Posted by Joe Zichelli.
The entrepreneurial spirit that was once a driving force in America is under attack due to egregious government overreach and licensing requirements that are putting hard-working and dynamic Americans out of work – even in some cases costing them their livelihood as well as thousands of dollars in fines. Occupational licensing – the need to secure a government permission slip to perform a specific job – is an oppressive force on small businesses and the backs of countless Americans trying to make an honest living. This unconstitutional overreach must be corrected and the government must once again recognize economic liberties as a substantive right and one that cannot changed.
Occupational licensing is a problem that is morally disturbing and a direct impediment to the success of various businesses throughout the United States. Occupational licensing can be summed up as “permission slips” from the government allowing one to work, as defined by the Institute for Justice, a libertarian law firm concerned with defending civil rights from government infringement. In addition to this simply making it harder to succeed, more often than not, poorer people as well as minorities and immigrants are more adversely impacted as a result of these licensing requirements because they are the ones who are unable to pay for the required education or even the license in order to comply with the laws promulgated by various states. Since they cannot afford the license or education requirements, they are subjected to a fine, imposing another financial burden – and yet another road bump on the path to success.
The number of industries that require licensing is absurd and only growing. These industries include but are not limited to, florists, casket builders, hair braiders, barbers, and eyebrow threaders. In analyzing something like hair braiding or eyebrow threading, many times people emigrate from other countries and work doing the aforementioned tasks as a way to earn an honest living. Quite often the state in which they work requires them to obtain a cosmetology license, even though while attending beauty school the type of braiding or eyebrow threading is not taught. This is a process that can cost thousands of dollars and consume hundreds, if not thousands, of hours. There are countless examples of professions that require licenses as an arbitrary means to protect an industry; the funeral business and florists are two that are frequently impacted as well.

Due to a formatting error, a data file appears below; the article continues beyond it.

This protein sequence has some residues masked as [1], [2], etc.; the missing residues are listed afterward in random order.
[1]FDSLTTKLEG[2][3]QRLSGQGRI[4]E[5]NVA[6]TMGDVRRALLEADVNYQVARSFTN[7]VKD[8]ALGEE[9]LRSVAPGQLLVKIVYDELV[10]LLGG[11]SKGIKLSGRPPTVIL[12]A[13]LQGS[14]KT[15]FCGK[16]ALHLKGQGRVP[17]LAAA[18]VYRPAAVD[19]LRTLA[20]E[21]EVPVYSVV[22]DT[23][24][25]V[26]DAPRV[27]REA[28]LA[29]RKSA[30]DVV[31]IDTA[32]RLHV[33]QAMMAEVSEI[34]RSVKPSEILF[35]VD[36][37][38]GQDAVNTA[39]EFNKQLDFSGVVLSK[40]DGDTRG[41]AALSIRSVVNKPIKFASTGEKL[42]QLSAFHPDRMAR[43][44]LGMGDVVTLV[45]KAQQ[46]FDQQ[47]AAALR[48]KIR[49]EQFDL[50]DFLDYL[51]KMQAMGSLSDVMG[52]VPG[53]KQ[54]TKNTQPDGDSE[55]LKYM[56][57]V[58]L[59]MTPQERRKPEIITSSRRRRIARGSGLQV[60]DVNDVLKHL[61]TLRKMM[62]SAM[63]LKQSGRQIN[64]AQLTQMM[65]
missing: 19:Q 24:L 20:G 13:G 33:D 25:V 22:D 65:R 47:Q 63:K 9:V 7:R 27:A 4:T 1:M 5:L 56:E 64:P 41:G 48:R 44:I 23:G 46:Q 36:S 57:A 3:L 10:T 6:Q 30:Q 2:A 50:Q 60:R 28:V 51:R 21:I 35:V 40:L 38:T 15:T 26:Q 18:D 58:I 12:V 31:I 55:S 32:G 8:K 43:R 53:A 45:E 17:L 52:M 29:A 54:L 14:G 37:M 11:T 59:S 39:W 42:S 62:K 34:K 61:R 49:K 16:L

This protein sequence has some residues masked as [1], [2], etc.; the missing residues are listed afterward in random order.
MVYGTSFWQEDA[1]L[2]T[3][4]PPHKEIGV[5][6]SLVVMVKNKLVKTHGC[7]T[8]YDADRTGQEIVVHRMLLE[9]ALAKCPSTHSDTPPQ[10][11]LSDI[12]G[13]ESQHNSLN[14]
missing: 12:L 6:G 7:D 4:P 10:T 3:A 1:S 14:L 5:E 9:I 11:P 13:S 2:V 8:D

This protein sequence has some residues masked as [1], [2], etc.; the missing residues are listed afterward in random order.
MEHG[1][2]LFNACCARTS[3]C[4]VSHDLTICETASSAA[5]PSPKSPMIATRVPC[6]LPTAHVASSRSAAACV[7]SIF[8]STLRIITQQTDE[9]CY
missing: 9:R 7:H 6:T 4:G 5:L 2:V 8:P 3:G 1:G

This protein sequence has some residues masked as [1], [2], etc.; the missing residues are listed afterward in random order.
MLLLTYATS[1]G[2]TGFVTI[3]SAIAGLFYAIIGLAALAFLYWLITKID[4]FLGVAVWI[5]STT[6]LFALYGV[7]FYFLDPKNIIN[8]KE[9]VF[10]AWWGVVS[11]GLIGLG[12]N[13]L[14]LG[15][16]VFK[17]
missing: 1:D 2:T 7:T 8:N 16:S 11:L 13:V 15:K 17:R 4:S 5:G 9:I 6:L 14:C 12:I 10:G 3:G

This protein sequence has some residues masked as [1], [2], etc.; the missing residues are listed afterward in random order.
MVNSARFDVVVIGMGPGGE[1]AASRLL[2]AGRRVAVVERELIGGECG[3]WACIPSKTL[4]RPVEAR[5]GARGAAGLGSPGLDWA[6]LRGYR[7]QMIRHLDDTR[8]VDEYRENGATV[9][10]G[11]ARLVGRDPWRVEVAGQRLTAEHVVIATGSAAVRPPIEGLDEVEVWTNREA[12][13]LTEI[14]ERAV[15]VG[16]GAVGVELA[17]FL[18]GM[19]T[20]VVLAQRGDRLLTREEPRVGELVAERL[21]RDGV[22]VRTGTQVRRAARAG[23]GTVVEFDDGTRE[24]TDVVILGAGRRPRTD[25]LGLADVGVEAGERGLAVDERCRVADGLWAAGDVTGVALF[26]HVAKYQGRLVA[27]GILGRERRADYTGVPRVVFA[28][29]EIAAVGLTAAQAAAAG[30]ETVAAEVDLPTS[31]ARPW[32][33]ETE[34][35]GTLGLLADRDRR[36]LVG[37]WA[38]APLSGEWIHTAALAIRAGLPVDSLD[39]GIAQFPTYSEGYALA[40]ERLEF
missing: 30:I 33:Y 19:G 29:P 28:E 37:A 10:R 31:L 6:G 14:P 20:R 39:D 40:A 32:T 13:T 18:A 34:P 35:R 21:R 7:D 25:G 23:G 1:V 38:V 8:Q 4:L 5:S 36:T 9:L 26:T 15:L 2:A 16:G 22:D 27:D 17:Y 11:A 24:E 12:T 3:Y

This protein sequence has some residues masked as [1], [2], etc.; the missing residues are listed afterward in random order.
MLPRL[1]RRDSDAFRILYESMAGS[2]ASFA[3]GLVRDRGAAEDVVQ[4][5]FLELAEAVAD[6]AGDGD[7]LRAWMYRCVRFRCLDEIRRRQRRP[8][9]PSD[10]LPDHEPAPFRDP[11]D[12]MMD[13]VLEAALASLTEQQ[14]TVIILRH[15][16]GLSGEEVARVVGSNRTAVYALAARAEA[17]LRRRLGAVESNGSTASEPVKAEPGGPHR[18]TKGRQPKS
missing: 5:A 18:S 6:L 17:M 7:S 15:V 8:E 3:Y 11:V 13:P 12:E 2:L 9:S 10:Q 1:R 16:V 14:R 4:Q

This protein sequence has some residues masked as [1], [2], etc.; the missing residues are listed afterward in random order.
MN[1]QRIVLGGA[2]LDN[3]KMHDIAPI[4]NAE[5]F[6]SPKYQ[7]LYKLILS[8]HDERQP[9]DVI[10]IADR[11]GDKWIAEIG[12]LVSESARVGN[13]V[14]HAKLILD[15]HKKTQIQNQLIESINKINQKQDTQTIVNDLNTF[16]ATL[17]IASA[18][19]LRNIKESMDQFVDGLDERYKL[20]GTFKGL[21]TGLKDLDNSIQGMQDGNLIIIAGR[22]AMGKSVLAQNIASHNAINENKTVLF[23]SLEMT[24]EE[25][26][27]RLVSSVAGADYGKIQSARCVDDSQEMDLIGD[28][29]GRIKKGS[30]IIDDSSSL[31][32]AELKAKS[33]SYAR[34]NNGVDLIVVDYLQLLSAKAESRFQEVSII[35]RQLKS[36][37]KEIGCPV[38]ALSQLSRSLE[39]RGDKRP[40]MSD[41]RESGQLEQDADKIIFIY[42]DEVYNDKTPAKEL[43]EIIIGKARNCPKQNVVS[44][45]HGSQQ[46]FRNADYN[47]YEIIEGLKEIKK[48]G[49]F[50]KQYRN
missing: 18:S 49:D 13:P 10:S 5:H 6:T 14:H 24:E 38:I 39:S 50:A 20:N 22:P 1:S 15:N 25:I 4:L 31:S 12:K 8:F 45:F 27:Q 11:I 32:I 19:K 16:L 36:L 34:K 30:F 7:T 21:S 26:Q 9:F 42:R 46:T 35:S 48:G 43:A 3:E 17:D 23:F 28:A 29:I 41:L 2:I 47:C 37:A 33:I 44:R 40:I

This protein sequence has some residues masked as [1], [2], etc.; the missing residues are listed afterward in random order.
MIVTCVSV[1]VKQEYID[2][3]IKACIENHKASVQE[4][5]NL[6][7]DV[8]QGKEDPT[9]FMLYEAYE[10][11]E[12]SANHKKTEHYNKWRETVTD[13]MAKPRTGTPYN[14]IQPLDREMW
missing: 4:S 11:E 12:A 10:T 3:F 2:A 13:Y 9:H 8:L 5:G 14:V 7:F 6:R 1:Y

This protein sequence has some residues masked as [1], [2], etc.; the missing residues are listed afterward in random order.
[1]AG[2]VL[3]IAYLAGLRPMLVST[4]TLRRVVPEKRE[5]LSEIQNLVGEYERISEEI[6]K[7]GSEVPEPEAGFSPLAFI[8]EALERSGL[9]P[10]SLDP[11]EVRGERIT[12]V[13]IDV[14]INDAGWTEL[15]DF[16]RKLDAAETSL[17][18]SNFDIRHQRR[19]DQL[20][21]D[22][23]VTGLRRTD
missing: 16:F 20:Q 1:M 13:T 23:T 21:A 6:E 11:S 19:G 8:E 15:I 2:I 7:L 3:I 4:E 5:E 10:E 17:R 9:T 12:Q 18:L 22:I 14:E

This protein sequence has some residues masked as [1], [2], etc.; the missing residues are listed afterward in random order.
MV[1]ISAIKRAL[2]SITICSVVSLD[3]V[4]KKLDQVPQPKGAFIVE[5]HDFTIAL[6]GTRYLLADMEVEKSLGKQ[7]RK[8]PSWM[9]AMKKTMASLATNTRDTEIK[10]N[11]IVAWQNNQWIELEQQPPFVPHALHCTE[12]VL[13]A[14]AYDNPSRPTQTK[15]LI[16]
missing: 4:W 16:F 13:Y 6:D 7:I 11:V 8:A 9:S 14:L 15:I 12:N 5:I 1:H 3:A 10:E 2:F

One of the most upsetting cases of occupational licensing happened recently in the bustling city of Memphis, Tennessee. On January 18th, 2017, Elias Zarate was cutting hair in his barber shop when “the barber police” entered and found that the license he had on display was not authentic. Although Zarate believed the license was authentic, the barber police shut his operation down and began legal proceedings against him, simply because he did not possess a piece of paper to cut hair. Eric Boehm, who published the story in an online article, describes the situation that landed Zarate in the barber shop, writing:
Zarate had dropped out of high school. He’d made it to the 12th grade, but he had a failing GPA and spent most of the school day sleeping through classes because he was exhausted from working a series of after-school and weekend jobs. His mother had died when he was just 10 and his father had left the family soon after, leaving Elias and his two younger siblings in the care of relatives. 
Because Elias did not complete high school or obtain a GED, under an amended law in 2017, he would be unable to attempt to get a barbering license because he did not complete high school. As frustrating as this is to lovers of liberty and entrepreneurs, Elias was equally frustrated, noting that “I don’t feel like anything in my entire schooling from grade school through senior year had anything to do with my barbering skills”. The truth of the matter is neither Elias nor any other student in any public high school learned the skills necessary to be barber. For Tennessee to require a high school degree in order to obtain a “certificate of registration as a master barber” is an example of the government prohibiting someone from earning an honest living. It is wrong, unjust, and must be changed.
In addition to being inundated with fear from the barber police, Elias was not afforded any legal representation in his hearing before the administrative law judge and was left to fend for himself – much like he was left to do when his mother passed away and his father abandoned the family, – except this time it was to defend his right to earn a living. In addition to the fines, Elias could face a Class A misdemeanor, which could impose a penalty of up to 11 months and 29 days in jail – all for working without a government permission slip.
The Declaration of Independence reminds us of our inalienable rights to life, liberty, and the pursuit of happiness. These are rights that cannot be infringed upon – and this is exactly what is happening to Elias. His rights to ensure his own happiness and to secure his own liberty, as well as his right to earn an honest living and provide for his family, are being grossly trampled upon by an overreaching government that has no business or constitutional authority to do so. It is time for a change to licensing requirements and it is imperative for states to get out of the way of small business owners and entrepreneurs. Until these changes are enacted, thousands of people like Elias will face the burden of a government that is anti-business and in favor of arbitrary “protections” that effectively monopolize industries. This is not the American way…
Joe is a political science/pre-law major at the College of Arts and Sciences, Seton Hall University, Class of 2018.